Income received as rent for agricultural land on the Salisbury plain training estate over each of the past five financial years is as follows: £978,000 for 2000–01; £1,039,000 for 2001–02; £1,046,000 for 2002–03; £1,069,000 for 2003–04; and £1,079,000 for 2004–05.
The latest figure works out at a mere £43 per hectare, which is a ludicrously low rent compared with that charged by the local authority of four times that amount—and that is a subsidised rent. It is decreasingly likely that the Army will use that rented land, because the nature of modern warfare means training for a peacekeeping role, rather than for gaining territory. Should not a fair market rent be charged on behalf of the taxpayer, or the land sold to the farmers?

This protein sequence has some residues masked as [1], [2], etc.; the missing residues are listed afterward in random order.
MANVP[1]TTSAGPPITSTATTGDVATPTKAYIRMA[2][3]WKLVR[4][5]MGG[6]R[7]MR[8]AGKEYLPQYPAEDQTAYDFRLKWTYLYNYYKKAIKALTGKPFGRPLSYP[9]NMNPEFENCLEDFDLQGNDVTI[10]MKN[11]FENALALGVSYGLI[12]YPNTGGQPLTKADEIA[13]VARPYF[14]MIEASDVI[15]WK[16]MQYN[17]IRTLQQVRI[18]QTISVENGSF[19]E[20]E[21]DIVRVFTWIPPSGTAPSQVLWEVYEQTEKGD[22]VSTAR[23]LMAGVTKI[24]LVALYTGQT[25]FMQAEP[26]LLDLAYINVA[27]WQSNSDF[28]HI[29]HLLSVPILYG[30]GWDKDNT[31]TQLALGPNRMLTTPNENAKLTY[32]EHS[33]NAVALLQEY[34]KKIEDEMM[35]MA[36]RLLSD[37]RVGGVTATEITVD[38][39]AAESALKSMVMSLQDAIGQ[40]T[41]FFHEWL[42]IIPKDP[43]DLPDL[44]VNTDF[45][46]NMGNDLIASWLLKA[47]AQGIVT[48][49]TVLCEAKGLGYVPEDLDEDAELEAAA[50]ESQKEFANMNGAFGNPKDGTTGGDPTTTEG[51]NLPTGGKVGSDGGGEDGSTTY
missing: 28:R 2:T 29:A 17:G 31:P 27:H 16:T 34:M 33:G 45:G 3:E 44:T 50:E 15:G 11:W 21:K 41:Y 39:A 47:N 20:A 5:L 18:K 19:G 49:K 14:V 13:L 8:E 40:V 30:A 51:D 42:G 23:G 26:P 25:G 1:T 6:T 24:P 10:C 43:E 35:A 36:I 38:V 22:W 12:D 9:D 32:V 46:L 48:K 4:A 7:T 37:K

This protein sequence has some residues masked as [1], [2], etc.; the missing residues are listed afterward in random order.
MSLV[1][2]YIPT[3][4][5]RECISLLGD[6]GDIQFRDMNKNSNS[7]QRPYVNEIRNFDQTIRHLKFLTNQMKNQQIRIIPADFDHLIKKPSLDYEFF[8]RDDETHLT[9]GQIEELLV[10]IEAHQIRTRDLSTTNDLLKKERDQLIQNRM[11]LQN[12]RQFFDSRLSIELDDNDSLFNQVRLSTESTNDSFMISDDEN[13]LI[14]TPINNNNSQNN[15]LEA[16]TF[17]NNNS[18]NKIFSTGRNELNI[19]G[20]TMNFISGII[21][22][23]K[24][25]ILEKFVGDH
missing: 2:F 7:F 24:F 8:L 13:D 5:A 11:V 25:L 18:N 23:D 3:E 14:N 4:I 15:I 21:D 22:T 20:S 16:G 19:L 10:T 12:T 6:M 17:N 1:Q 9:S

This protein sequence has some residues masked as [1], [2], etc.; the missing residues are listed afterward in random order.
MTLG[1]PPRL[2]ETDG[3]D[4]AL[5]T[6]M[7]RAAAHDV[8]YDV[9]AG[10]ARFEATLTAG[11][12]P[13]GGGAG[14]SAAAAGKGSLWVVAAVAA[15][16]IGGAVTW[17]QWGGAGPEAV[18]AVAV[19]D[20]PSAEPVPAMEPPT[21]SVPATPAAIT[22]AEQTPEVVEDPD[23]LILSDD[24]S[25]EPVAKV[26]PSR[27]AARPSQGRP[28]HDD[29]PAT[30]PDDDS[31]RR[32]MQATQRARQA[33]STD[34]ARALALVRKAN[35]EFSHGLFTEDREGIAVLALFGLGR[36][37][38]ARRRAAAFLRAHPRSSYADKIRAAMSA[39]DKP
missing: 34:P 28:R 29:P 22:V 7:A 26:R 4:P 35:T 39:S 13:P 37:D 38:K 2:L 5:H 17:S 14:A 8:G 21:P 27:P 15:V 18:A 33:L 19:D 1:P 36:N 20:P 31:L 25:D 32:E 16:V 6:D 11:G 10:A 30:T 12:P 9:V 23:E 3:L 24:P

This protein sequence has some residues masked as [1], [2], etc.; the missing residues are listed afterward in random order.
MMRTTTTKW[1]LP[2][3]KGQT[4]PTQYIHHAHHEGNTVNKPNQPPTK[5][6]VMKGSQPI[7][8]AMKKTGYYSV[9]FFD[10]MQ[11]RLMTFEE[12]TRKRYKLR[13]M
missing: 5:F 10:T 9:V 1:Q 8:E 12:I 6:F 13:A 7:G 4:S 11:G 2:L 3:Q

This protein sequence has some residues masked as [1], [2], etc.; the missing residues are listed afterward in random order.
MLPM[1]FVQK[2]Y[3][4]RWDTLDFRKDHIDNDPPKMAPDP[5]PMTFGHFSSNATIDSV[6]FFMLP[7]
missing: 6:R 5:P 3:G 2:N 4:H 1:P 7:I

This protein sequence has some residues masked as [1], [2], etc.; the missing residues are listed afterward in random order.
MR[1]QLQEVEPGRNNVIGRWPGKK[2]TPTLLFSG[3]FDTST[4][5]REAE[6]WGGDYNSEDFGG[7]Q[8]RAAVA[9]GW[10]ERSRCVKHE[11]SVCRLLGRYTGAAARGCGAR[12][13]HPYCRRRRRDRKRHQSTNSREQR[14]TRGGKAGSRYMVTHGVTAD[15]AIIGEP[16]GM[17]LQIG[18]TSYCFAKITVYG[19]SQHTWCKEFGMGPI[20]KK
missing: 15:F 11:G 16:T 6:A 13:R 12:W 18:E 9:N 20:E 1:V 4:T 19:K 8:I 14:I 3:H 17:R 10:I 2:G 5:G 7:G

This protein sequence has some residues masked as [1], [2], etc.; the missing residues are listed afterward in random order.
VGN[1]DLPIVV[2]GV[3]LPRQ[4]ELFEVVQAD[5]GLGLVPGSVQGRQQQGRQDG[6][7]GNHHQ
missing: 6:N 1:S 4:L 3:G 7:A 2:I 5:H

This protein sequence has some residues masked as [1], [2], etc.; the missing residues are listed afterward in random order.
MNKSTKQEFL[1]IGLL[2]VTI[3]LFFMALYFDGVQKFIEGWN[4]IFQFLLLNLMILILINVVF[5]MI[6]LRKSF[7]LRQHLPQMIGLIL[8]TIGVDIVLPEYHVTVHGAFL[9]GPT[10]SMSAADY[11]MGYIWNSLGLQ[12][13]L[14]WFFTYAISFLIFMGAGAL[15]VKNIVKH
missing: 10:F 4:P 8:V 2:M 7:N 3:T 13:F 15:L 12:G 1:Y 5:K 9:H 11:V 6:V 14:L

I disagree with my hon. Friend. The simple fact is that Salisbury plain is an important training environment for the British Army and will continue to be so.